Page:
Film Reviews

Memories of Underdevelopment Is Nothing Less Than One of the Greatest Movies Ever Made

Eslinda Nunez (left) and Sergio Corrieri appear in a scene from 
 Memories of Underdevelopment, Cuban director Tomas Gutierrez Alea’s 1968 film that incorporates documentary footage and archival historical images.
Eslinda Nunez (left) and Sergio Corrieri appear in a scene from Memories of Underdevelopment, Cuban director Tomas Gutierrez Alea’s 1968 film that incorporates documentary footage and archival historical images. Courtesy of Film Forum
Cuban director Tomas Gutierrez Alea’s Memories of Underdevelopment, from 1968, is one of the greatest pictures ever made, and it’s screening in a new restoration at the Coral Gables Art Cinema that you shouldn't miss. Don’t be surprised, however, if what you’re watching doesn’t always look brand new or slick or clean. Though fictional, Alea’s film mixes a variety of forms, incorporating both documentary footage shot by the director on the streets of Havana as well as archival historical images. As such, it’s also often purposefully grainy, washed out, imperfect. Alternating between immediacy and reflection, fantasy and honesty, lyricism and horror, Memories of Underdevelopment feels like it’s being created before our very eyes.

Alea’s protagonist is a bourgeois named Sergio (Sergio Corrieri), who’s chosen to stay behind in Cuba, even as those close to him have already departed for the U.S. in the wake of the 1959 Revolution; the film takes place between the 1961 Bay of Pigs invasion and the 1962 Cuban Missile Crisis. Early on, we see a tense farewell between Sergio and his wife, after which he reflects on how different her life will be in the U.S., where she’ll finally be forced to work to survive. But Sergio’s refusal to leave doesn’t stem from any kind of solidarity with the Revolution. It’s rooted instead in a kind of existential lethargy. “Nothing has changed,” he remarks, looking at people cavorting by the pool of his well-appointed apartment complex. He sees statues that have been toppled, which were to be replaced by Picasso sculptures that never actually arrived. (“It’s easy to be a Communist in Paris,” he remarks, bitterly.) He sees Cuba as a land not in the midst of epochal transformation but suffering from a decay and moral inconsistency he associates with economic and social underdevelopment. People need to survive; they have no time for the books and artworks that he’s surrounded himself with.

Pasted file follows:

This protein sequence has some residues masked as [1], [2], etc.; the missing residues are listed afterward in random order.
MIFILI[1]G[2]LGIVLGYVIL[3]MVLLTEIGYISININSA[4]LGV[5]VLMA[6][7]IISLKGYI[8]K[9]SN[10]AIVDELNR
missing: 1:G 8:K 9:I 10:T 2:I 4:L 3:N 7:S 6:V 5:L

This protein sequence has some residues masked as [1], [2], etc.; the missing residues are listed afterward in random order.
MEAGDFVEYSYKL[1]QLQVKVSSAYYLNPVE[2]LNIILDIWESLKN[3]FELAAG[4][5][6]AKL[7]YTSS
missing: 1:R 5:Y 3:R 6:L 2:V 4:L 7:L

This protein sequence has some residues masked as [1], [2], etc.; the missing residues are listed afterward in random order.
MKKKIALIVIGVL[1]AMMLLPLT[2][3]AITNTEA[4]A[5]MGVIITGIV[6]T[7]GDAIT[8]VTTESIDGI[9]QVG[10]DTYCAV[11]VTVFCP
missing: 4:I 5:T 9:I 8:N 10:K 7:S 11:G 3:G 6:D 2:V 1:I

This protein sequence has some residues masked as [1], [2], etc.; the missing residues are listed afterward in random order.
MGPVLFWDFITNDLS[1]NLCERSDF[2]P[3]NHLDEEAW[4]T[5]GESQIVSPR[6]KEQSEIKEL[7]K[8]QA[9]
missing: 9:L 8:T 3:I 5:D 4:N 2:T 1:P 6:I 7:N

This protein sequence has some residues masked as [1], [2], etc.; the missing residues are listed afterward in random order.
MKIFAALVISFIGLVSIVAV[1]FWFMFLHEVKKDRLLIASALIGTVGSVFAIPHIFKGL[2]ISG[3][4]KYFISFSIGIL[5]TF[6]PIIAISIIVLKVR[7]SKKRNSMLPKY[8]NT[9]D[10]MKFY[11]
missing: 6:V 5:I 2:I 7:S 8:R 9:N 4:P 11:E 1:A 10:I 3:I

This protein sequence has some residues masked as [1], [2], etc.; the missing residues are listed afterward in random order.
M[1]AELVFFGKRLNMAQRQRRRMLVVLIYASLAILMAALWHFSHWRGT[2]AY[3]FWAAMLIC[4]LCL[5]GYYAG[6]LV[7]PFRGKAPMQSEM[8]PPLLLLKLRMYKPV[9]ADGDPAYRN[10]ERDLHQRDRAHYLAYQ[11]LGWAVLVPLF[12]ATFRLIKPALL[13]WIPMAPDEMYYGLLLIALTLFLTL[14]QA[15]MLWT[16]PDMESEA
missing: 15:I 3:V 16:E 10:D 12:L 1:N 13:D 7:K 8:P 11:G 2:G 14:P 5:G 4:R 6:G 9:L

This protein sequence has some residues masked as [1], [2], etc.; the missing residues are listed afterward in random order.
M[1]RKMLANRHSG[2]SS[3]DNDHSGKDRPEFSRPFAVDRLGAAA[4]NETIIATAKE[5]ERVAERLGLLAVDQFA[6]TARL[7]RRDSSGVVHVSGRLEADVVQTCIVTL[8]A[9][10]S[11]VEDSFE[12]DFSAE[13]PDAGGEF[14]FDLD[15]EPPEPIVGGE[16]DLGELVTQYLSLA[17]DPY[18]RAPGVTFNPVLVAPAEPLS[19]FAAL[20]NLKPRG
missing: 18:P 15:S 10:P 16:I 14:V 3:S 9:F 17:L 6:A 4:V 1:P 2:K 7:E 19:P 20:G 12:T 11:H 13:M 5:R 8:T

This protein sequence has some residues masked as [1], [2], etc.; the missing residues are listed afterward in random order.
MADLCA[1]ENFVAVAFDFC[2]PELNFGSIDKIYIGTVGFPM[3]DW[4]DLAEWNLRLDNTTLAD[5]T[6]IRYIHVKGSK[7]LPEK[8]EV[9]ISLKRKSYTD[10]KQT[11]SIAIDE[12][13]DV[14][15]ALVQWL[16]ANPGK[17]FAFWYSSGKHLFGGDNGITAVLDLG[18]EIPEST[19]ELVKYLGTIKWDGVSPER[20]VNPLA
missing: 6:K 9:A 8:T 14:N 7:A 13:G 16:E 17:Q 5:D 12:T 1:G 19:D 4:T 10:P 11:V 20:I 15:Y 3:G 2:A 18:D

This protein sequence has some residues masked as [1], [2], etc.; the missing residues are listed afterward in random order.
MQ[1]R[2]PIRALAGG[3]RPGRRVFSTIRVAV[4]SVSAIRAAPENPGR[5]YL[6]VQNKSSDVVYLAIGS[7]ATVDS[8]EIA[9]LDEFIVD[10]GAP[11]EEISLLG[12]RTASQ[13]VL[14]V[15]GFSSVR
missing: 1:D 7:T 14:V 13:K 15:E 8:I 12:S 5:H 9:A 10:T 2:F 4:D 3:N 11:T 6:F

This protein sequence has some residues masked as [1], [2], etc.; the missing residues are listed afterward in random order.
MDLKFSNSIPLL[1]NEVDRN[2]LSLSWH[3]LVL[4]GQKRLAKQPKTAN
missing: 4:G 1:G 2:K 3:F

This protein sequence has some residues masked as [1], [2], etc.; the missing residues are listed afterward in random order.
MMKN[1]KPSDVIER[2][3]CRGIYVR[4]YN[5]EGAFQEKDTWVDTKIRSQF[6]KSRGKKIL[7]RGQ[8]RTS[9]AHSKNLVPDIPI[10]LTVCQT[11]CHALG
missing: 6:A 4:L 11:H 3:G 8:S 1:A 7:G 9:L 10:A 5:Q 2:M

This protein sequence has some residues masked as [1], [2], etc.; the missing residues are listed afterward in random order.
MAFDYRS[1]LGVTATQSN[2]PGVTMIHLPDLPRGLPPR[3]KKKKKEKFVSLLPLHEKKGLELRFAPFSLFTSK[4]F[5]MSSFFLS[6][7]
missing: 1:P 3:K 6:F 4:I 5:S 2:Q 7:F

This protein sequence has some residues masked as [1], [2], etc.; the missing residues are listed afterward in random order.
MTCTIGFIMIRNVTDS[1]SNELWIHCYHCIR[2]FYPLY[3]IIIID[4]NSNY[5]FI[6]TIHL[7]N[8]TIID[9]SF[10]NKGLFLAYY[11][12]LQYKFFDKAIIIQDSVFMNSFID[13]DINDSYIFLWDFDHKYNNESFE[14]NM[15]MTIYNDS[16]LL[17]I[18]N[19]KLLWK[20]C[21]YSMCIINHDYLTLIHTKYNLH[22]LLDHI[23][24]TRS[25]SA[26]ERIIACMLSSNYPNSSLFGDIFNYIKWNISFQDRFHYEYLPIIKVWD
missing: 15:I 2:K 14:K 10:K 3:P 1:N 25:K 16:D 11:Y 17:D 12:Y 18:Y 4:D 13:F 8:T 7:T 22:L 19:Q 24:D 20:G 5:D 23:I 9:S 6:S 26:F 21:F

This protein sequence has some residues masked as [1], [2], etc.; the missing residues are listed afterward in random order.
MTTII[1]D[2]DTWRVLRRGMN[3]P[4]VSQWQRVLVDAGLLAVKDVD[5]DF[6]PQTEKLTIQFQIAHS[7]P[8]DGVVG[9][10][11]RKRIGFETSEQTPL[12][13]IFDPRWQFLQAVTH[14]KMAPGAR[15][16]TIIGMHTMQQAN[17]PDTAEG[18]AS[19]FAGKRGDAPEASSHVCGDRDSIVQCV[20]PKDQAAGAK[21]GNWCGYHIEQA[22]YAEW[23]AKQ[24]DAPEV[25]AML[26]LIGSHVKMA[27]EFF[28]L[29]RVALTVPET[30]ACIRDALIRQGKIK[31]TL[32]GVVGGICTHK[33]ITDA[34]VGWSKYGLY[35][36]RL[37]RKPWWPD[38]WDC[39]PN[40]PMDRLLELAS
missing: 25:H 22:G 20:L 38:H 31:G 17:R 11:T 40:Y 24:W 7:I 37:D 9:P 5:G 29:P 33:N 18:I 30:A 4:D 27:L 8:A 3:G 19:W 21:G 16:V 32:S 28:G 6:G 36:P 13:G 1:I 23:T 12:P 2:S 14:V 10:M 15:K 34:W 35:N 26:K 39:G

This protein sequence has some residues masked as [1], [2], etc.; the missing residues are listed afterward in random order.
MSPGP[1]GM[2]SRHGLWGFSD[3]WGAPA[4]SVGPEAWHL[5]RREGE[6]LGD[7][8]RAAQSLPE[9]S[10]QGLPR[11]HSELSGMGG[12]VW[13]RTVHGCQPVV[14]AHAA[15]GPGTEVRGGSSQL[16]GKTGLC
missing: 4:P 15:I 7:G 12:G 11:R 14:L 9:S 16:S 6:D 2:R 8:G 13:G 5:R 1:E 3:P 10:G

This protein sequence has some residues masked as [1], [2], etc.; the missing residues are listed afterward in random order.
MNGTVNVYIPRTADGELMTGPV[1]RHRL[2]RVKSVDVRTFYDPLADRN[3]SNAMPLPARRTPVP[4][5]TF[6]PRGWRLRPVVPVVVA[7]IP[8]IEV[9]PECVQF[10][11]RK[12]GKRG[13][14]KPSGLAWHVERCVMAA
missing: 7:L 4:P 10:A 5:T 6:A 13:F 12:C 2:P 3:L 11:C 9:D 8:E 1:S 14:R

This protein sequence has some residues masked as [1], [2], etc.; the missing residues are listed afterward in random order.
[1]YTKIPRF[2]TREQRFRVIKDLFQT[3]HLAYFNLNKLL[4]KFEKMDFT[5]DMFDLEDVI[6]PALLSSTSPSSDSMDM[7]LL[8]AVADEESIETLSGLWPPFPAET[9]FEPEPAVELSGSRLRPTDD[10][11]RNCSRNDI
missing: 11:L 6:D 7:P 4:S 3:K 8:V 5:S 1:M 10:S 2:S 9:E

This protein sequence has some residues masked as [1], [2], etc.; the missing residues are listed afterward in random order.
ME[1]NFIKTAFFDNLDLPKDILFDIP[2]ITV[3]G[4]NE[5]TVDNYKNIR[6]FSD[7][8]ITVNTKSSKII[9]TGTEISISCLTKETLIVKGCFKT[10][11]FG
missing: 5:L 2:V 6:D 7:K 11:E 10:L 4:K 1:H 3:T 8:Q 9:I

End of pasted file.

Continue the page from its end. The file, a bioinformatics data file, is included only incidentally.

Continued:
Much of the tension in Alea’s film comes from the contrast between the depravity of Sergio’s actions and the nuance of his thoughts as expressed in voiceover. In the privacy of his home, he wraps his wife’s old pantyhose over his head. Later, he fantasizes about his housekeeper after she tells him about her baptism; he envisions it as some sort of hot, wet, sexually suggestive scenario. He picks up a young, working-class woman, Elena (Daisy Granados), by promising to get her a screen test with a director friend (which he does), then beds her in exchange for some of his wife’s fancy clothes. (Later, the girl’s family attempts to sue him for rape.) Meanwhile, he reflects on the disconnect between Cuba’s intellectuals and its people; its continuing poverty; on the exploitation of the country by the West. Sergio saves special ire for Ernest Hemingway, whose former home is filled with items from places like Spain, the U.S. and Africa, but practically nothing from the island itself. “He was never really interested in Cuba,” he mutters. Of course, Sergio doesn’t seem particularly interested in Cuban culture, either; his tastes are decidedly aspirational and First World.